Lyme Warriors Surround Infectious Diseases Society of America Headquarters, Issue Demands
AAPS objects to the overly rigid IDSA Lyme Guidelines that were published in 2006… These Guidelines should be revised to recognize that the physician must retain full flexibility in the diagnosis and treatment of Lyme disease. Medical societies do not practice medicine; physicians do. The mandate for specific laboratory confirmation is particularly objectionable, as testing for Lyme disease is notoriously insensitive and unreliable. Patients who do not meet this criterion would often be denied.
Hundreds of Lyme disease patients and activists from around the United States have surrounded the headquarters of the Infectious Diseases Society of America. They are demanding that IDSA update its controversial guidelines for Lyme disease and acknowledge the evidence for a chronic form of Lyme disease that is resistant to antibiotic treatment.
Mayday coordinator Josh Cutler has been fighting late stage neurological Lyme disease for eight years. This condition affects the brain, the central nervous system, and the autonomic nervous system that regulates blood pressure and other vital functions. Cutler was rushed to the emergency room on multiple occasions and at one point was confined to a wheelchair. Despite antibiotic treatment that exceeds IDSA recommendations, Cutler, who was a successful network engineer before he contracted Lyme, remains seriously ill and unable to work.
Cutler says, “IDSA’s refusal to update its guidelines for Lyme disease contributes to the unnecessary suffering of thousands of people like me. We are uniting at Mayday to demand IDSA stop its misrepresentation of science, end its conflicts of interest, and fix its guidelines for Lyme.”
In 2009, the Association of American Physicians and Surgeons wrote an open letter to the IDSA sharply criticizing its guidelines for Lyme. Following is an excerpt.
“AAPS objects to the overly rigid IDSA Lyme Guidelines that were published in 2006… These Guidelines should be revised to recognize that the physician must retain full flexibility in the diagnosis and treatment of Lyme disease. Medical societies do not practice medicine; physicians do. The mandate for specific laboratory confirmation is particularly objectionable, as testing for Lyme disease is notoriously insensitive and unreliable. Patients who do not meet this criterion would often be denied treatment that could mitigate severe chronic disability. In some cases, long-term treatment is required. Physicians must be able to exercise their professional judgment concerning the best treatment for each individual patient, without restraint by one-size-fits-all Guidelines, which amount to mandates and prohibitions.”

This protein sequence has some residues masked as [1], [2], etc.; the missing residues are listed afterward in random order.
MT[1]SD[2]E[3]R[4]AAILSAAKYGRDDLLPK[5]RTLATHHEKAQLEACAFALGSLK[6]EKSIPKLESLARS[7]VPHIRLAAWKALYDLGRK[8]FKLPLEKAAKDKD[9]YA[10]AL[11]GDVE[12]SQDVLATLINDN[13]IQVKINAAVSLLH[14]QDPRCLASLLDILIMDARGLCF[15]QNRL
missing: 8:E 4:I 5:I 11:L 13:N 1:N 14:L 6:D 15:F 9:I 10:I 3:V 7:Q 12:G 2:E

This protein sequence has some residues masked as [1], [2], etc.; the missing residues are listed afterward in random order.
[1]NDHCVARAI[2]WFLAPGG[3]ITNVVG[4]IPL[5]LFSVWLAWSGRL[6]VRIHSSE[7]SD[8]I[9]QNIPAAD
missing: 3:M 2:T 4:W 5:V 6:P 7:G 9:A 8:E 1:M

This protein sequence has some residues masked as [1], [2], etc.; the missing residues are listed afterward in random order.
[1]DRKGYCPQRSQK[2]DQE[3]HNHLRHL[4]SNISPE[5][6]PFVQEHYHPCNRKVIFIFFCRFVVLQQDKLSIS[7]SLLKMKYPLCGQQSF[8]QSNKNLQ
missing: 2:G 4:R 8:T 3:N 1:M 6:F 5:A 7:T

In November 2006, Connecticut Attorney General Richard Blumenthal, now a U.S. Senator, launched an investigation of IDSA based on allegations of abuses of monopoly power and exclusionary conduct in the development of their guidelines, in violation of antitrust law.
In a May 2008 press release Blumenthal said, “My office uncovered undisclosed financial interests held by several of the most powerful IDSA panelists. The IDSA’s guideline panel improperly ignored or minimized consideration of alternative medical opinion and evidence regarding chronic Lyme disease, potentially raising serious questions about whether the recommendations reflected all relevant science.”
IDSA reached a consent agreement with Blumenthal’s office calling for creation of a review panel to thoroughly scrutinize the 2006 guidelines and update or revise them. In 2009, the guidelines were reviewed and updated, but no significant changes were made, and Blumenthal charged the IDSA with violating the agreement.
According to Blumenthal, the IDSA used an “improper voting procedure, based on a process of its own design, which blatantly violates the Settlement Agreement and undermines the integrity of the voting process.”
In addition to inflexibility regarding its guidelines, IDSA has consistently opposed patient-centered legislation at the State and Federal levels. At their 2004 annual meeting, the IDSA passed a resolution to oppose patient legislative initiatives, and at their 2006 annual meeting “Defeat Patient Sponsored Legislation” was a top agenda item.
Cutler is concerned about the adversarial relationship between the IDSA and chronically ill patients. “IDSA’s response to the epidemic of chronic Lyme disease is to pretend it doesn’t exist,” he says. “Thousands of people suffer as a result. Instead of working for the benefit of patients, IDSA works hard to block badly needed legislation.”
About the Mayday Project
The Mayday Project was formed in 2011 by a group of volunteers who have been touched by Lyme in some way. They aim to raise awareness about chronic Lyme disease and related tick-borne illnesses. Mayday supporters advocate for more accurate tests, improved access to treatment, increased education for physicians, and more funding for research. For more information visit www.themaydayproject.org.
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